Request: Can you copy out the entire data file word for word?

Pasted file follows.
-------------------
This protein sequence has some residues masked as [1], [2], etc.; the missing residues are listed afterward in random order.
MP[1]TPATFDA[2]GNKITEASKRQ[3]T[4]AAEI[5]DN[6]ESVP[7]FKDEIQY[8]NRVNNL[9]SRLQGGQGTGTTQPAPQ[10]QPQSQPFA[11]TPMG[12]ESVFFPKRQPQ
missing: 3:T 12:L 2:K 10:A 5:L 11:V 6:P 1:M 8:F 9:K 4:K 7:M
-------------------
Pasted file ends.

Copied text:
This protein sequence has some residues masked as [1], [2], etc.; the missing residues are listed afterward in random order.
MP[1]TPATFDA[2]GNKITEASKRQ[3]T[4]AAEI[5]DN[6]ESVP[7]FKDEIQY[8]NRVNNL[9]SRLQGGQGTGTTQPAPQ[10]QPQSQPFA[11]TPMG[12]ESVFFPKRQPQ
missing: 3:T 12:L 2:K 10:A 5:L 11:V 6:P 1:M 8:F 9:K 4:K 7:M